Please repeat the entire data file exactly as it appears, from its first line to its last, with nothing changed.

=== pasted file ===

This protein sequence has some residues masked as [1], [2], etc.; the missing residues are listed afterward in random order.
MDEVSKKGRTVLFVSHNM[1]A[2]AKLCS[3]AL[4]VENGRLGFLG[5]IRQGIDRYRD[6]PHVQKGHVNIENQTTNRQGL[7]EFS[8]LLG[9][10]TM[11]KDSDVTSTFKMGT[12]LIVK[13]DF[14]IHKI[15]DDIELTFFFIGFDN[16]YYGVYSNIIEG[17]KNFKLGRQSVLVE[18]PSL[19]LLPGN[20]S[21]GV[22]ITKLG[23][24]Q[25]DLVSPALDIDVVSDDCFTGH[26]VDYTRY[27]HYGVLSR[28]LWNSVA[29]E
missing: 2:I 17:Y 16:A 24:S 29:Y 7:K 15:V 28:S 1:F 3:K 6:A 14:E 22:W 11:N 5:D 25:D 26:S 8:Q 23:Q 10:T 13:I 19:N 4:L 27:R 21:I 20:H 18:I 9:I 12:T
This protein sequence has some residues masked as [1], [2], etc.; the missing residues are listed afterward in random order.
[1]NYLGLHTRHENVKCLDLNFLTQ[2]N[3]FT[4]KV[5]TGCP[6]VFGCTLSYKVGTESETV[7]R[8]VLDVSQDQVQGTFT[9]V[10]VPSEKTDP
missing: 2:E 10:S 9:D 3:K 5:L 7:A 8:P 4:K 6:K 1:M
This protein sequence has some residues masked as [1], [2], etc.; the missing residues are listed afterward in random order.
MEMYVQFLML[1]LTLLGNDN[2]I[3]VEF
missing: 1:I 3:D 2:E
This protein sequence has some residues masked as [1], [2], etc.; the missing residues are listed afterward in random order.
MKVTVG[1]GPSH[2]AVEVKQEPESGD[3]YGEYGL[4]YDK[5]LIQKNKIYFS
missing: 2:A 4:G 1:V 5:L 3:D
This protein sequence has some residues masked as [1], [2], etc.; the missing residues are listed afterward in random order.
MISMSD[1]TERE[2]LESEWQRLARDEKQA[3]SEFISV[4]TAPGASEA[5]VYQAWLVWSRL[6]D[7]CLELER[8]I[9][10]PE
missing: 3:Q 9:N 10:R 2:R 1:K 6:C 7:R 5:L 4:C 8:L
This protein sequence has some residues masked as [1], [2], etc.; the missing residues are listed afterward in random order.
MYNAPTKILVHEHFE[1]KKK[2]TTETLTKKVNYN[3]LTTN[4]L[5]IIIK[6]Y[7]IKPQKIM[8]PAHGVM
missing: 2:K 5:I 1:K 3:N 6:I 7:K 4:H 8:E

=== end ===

This protein sequence has some residues masked as [1], [2], etc.; the missing residues are listed afterward in random order.
MDEVSKKGRTVLFVSHNM[1]A[2]AKLCS[3]AL[4]VENGRLGFLG[5]IRQGIDRYRD[6]PHVQKGHVNIENQTTNRQGL[7]EFS[8]LLG[9][10]TM[11]KDSDVTSTFKMGT[12]LIVK[13]DF[14]IHKI[15]DDIELTFFFIGFDN[16]YYGVYSNIIEG[17]KNFKLGRQSVLVE[18]PSL[19]LLPGN[20]S[21]GV[22]ITKLG[23][24]Q[25]DLVSPALDIDVVSDDCFTGH[26]VDYTRY[27]HYGVLSR[28]LWNSVA[29]E
missing: 2:I 17:Y 16:A 24:S 29:Y 7:K 15:V 28:S 1:F 3:K 6:A 14:E 22:W 11:N 5:D 25:D 26:S 8:Q 23:Q 10:T 13:I 19:N 4:L 27:R 21:I 20:H 18:I 9:I 12:T
This protein sequence has some residues masked as [1], [2], etc.; the missing residues are listed afterward in random order.
[1]NYLGLHTRHENVKCLDLNFLTQ[2]N[3]FT[4]KV[5]TGCP[6]VFGCTLSYKVGTESETV[7]R[8]VLDVSQDQVQGTFT[9]V[10]VPSEKTDP
missing: 2:E 10:S 9:D 3:K 5:L 7:A 8:P 4:K 6:K 1:M
This protein sequence has some residues masked as [1], [2], etc.; the missing residues are listed afterward in random order.
MEMYVQFLML[1]LTLLGNDN[2]I[3]VEF
missing: 1:I 3:D 2:E
This protein sequence has some residues masked as [1], [2], etc.; the missing residues are listed afterward in random order.
MKVTVG[1]GPSH[2]AVEVKQEPESGD[3]YGEYGL[4]YDK[5]LIQKNKIYFS
missing: 2:A 4:G 1:V 5:L 3:D
This protein sequence has some residues masked as [1], [2], etc.; the missing residues are listed afterward in random order.
MISMSD[1]TERE[2]LESEWQRLARDEKQA[3]SEFISV[4]TAPGASEA[5]VYQAWLVWSRL[6]D[7]CLELER[8]I[9][10]PE
missing: 3:Q 9:N 10:R 2:R 1:K 6:C 7:R 5:L 4:C 8:L
This protein sequence has some residues masked as [1], [2], etc.; the missing residues are listed afterward in random order.
MYNAPTKILVHEHFE[1]KKK[2]TTETLTKKVNYN[3]LTTN[4]L[5]IIIK[6]Y[7]IKPQKIM[8]PAHGVM
missing: 2:K 5:I 1:K 3:N 6:I 7:K 4:H 8:E